Off With Your Head! Build Better Web Apps with a Headless CMS

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Building Sites with Elemeno, a headless CMS

The “Headless CMS” is a relatively new type of tool, but what is it? What makes it different? And, how do you get started with one?

Traditional CMSs typically have two major components: a back end where you create and manage your content, and a front end which displays the content. The front end is almost always a website which is often built using outdated techniques, tools, and libraries.

Headless CMSs take a different approach, only having a back end where you create and manage your content. They typically deliver your content via a robust API which allows you to easily retrieve your content in a developer-friendly way. This separation of concerns means the CMS does only one thing: manage your content. Headless CMSs don’t dictate how or where you display your content. You can deliver your content to any device or platform, using practically any programming language, framework or library.


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Building a Simple Portfolio Site with Elemeno

Let’s take a look at how we would build a simple portfolio site using Elemeno, a popular Headless CMS cofounded by yours truly. We’ll use a typical Node.js development stack, but the same principles could be applied to any language or framework.

The tools we’ll be using include:

  • Node.js, a server-side JavaScript runtime environment
  • Express, a web framework
  • Pug, a templating library (formerly known as Jade)
  • Elemeno, a headless CMS

We’ll get started first by setting up our project on Elemeno. Elemeno is a hosted product, so there’s nothing to install and no databases to set up. Simply create an account, if you don’t already have one, then create a new project. You can get started 100% free by choosing the development plan, which will fit our needs perfectly for this demo.

Defining content models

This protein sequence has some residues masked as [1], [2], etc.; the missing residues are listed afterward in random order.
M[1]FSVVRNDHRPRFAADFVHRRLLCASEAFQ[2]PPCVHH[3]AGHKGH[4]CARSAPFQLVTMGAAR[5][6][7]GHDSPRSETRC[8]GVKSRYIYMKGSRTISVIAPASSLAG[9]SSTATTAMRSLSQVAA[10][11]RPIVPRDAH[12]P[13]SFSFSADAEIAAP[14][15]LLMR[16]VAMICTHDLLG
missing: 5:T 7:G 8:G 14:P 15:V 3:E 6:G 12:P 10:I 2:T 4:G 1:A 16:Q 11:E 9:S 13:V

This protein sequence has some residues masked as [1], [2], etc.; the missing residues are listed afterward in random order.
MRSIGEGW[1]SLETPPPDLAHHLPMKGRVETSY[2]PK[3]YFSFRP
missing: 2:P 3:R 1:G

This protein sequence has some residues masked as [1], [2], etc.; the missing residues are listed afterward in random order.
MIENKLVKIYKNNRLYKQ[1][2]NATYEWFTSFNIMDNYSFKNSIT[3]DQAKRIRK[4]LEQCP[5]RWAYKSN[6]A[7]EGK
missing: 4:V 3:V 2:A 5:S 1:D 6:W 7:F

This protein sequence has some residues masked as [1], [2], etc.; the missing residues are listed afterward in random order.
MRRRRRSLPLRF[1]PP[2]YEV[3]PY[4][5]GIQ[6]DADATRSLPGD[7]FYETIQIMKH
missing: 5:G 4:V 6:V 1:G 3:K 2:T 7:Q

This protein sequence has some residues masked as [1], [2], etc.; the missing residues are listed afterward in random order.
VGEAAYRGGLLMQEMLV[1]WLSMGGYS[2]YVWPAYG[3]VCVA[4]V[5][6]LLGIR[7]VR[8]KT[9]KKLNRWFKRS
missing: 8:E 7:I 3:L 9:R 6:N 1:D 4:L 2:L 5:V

The next step is to define our content models. You can think of a content model as the template of inputs that will be displayed when creating content. Elemeno has two different types of content models: Singles and Collections. Collections allow you to create many items from the same content model. This is perfect for things like collections of products, articles, or projects. Singles allow you to create a single item from a content model. This is ideal for things like contact info, or about us pages.

For our simple portfolio site, we’ll create a Collection to store information about our projects. We’ll need to determine what information we want to display for each project, and what type of input is best suited to capture that information. For our portfolio, each project will have:

  • Title (Plain Text)
  • Description (Markdown)
  • Date (Date and Time)
  • Screenshot / Photo (Image Picker)
  • URL (Plain Text)

When creating a collection on Elemeno, you start by giving your collection a name at the very top of the screen. We’ll call our collection “Portfolio”. You’ll see that our collection starts with a single “title” input on the left side of the screen, and a list of input elements on the right. To define our content model we simply drag and drop input elements from the list onto our blank slate on the left. These inputs are exactly what you’ll see when creating the content items for your portfolio.

After placing each input element, click on the input to change its settings. We’ll set the “label” for each input and leave the other options to their default setting for now.

Our Portfolio collection should now look something like this:

Elemeno interface: Portfolio collection screen shot

Once we’re happy with what we have, we can click the “Save” button to create the collection.

Creating Items

Now that we have our Portfolio collection defined, we can start creating items. Simply click the “Create the first item” button to get started. Fill out each of the inputs and click the “Save and Publish Now” button to create our Portfolio item. Next, create a few more items to fill up our Portfolio Collection a little bit.

Now we’re ready to jump into the code and start building our site. First we’ll need to ensure we have Node.js and NPM installed for our development environment. You can do a simple check by opening Terminal and entering the following command:

node -v

You should see your installed version show up, or command not found: node if Node isn’t installed. If you need to install Node, simply download the installer from the Node.js website.